Surfing and Tourism
These are just two examples of subjects we have gone into in our seminar sessions. When we are not in class, we are deeply involved in integrative and experiential learning, sometimes together and sometimes individually, students following their own light and their own research interests, building towards their independent study final project to be completed in December.
Waikiki (wai, water, kiki spouting) is inescapable in the American imaginary as a trope for ‘paradise.’ What kind of paradise is it? It has many faces which we are exploring. This semester, some of us have fanned the flame of an interest in being out on the water on top of waves on a long board, while others incline more towards a simple swim or a beach front promenade. Some of us are engaged in research into the history and commercial development of Waikiki, and the working conditions of hotel workers. As I write, Local 5 has been on strike for 29 days, agitating for a living wage – the Honolulu mayor visited the picket line yesterday. Our students are studying the phenomenon of the Japanese fascination with Hawai’I, the history of medical care during the Hawaiian kingdom and the state of public health today. And one cannot escape the manifestations of cultural appropriation, or of social and economic inequality. Waikiki is a place where appropriation absolutely screams out to those familiar with the concept, while to the average tourist from Cincinnati such concerns seem a million miles away from their main business of being on vacation.
Interlude: Question to Self
A few weeks ago Prof. Allen was in a historical museum in Lahaina, the house of a missionary doctor built in the 1840s, talking to the woman who greets visitors and answers their questions. A man walked in, this was about 11:00am, and asked “What’s this place?” The host replied that it was a museum. “Is it haunted?” came the follow up question, and then as it was a few days before Hallowe’en, he ventured another query, “Are you open Hallowe’en night?” Having got the answer that no, there would be no Hallowe’en show, he turned and walked out. I asked if a lot of people come at her with this kind of questions. She replied that she is used to it. For him the concept of ‘historical museum’ clearly translated to some kind of Disney Fun House. Absolutely incurious, zero sense of or interest in American history in Hawai’i. How does an educator make progress in helping people become creative and critical thinkers?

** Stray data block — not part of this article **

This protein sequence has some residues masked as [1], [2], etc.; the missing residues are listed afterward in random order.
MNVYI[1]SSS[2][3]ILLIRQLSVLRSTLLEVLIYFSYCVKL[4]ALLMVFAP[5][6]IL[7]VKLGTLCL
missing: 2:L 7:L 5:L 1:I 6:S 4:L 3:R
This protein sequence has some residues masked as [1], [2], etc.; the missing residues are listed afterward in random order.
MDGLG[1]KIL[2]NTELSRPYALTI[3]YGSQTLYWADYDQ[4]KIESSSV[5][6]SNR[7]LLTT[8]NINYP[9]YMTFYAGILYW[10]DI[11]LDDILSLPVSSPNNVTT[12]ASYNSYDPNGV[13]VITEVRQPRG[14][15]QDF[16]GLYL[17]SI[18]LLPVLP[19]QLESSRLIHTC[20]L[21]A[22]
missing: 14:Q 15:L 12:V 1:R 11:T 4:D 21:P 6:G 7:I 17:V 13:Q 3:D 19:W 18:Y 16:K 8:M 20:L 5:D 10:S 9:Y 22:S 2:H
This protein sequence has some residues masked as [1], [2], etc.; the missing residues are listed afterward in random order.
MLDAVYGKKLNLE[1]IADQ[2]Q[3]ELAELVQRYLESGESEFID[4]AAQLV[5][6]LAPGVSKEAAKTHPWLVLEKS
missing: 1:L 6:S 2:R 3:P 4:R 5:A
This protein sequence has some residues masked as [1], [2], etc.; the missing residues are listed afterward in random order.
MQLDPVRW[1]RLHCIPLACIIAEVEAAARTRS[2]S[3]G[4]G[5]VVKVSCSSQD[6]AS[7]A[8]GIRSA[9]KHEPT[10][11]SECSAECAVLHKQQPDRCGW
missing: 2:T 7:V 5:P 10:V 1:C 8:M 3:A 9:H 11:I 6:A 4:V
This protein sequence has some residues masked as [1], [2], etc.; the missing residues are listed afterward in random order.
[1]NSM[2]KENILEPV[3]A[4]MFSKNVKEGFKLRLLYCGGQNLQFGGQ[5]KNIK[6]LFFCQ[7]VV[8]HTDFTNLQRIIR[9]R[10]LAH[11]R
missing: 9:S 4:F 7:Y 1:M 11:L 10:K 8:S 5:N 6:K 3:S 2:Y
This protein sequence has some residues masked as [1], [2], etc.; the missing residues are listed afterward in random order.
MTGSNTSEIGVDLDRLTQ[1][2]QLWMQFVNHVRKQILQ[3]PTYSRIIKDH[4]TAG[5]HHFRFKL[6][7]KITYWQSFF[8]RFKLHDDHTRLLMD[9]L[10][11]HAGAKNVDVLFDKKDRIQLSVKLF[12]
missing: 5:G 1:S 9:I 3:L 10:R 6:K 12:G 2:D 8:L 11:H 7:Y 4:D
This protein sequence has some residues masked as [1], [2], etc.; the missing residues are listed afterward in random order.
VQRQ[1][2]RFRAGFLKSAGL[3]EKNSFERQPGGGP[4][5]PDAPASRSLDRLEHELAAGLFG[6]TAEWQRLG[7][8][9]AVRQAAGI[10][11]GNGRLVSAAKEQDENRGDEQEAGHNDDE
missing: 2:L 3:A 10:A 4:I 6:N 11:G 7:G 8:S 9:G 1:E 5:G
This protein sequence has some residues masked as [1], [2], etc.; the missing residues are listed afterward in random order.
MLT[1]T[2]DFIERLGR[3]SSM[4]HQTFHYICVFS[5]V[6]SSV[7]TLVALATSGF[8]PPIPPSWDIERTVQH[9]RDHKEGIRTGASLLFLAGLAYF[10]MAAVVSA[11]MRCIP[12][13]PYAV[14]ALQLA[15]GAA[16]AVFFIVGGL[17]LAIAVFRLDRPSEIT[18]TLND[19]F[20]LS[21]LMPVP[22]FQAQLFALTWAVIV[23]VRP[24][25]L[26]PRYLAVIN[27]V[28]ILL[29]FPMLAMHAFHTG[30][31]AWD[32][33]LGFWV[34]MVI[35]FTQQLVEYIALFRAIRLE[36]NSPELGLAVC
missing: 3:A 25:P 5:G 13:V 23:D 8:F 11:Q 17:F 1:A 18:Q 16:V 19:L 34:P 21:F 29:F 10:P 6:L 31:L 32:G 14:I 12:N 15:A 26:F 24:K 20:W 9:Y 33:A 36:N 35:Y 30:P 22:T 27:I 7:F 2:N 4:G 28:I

I think it’s fair to say that our students have been deeply affected by the complexity and human drama of the Waikiki strip of skyscraper hotels – some of the time people have pretty much entirely wanted to stay away, while sometimes they have found activities to engage in. Signs on bus benches all through the Waikiki and downtown areas state the ordinance prohibiting people from sleeping or lying on the benches, an attempt by city government to keep the sight of many houseless people from impinging on tourist areas. On the more hopeful side, several of the large hotels have a cultural consultant on staff who are working hard to present Hawaiian arts to tourists and locals in a way that honors their history and complexity. We’ve sprouted an informal surfing interest group of students fascinated with the inner workings of surf culture here. One student is looking into the evolution of surfing’s history from a sport reserved for ali’i, noble families, to the subculture of beach boys offering lessons and reselling boards. How can these entrepreneur throwbacks apparently to the 60s or earlier make a living today? Are precepts of Zen Buddhism to be found in the day to day subcultural lives of surf people at Waikiki? This is just one of 14 such projects gestating at the moment as our students dive into their independent study projects
Siamese, St. Bernards, Samoyeds: Ode to our Pets Back Home
The author Mark Twain spent four months on assignment in Hawai’i in 1866, commissioned by the Sacramento Bee newspaper (largest in the West) to give his observations and impressions of the Hawaiian kingdom. He came to Hawai’i about a century after Captain Cook, and decades before mainland American interests usurped the Hawaiian monarchy. His descriptions are amazing glimpses into pre-occupation Hawai’i. Twain observed about Honolulu:
“I saw cats – Tom Cats, Mary Ann Cats, long-tail cats, bob tail cats, blind cats, one eyed cats, well eyed cats, cross eyed cats… striped cats, spotted cats, tame cats, wild cats, singed cats, individual cats, groups of cats, platoons of cats, companies of cats, regiments of cats, armies of cats, multitudes of cats, millions of cats, and all of them sleek, fat, lazy, and sound asleep.”
– Roughing it in The Sandwich Islands (Mutual Publishing, 1990).
Our Wheaton group’s encounters with the East West Center’s resident cats is central to understanding our semester here and will receive their own blog post shortly.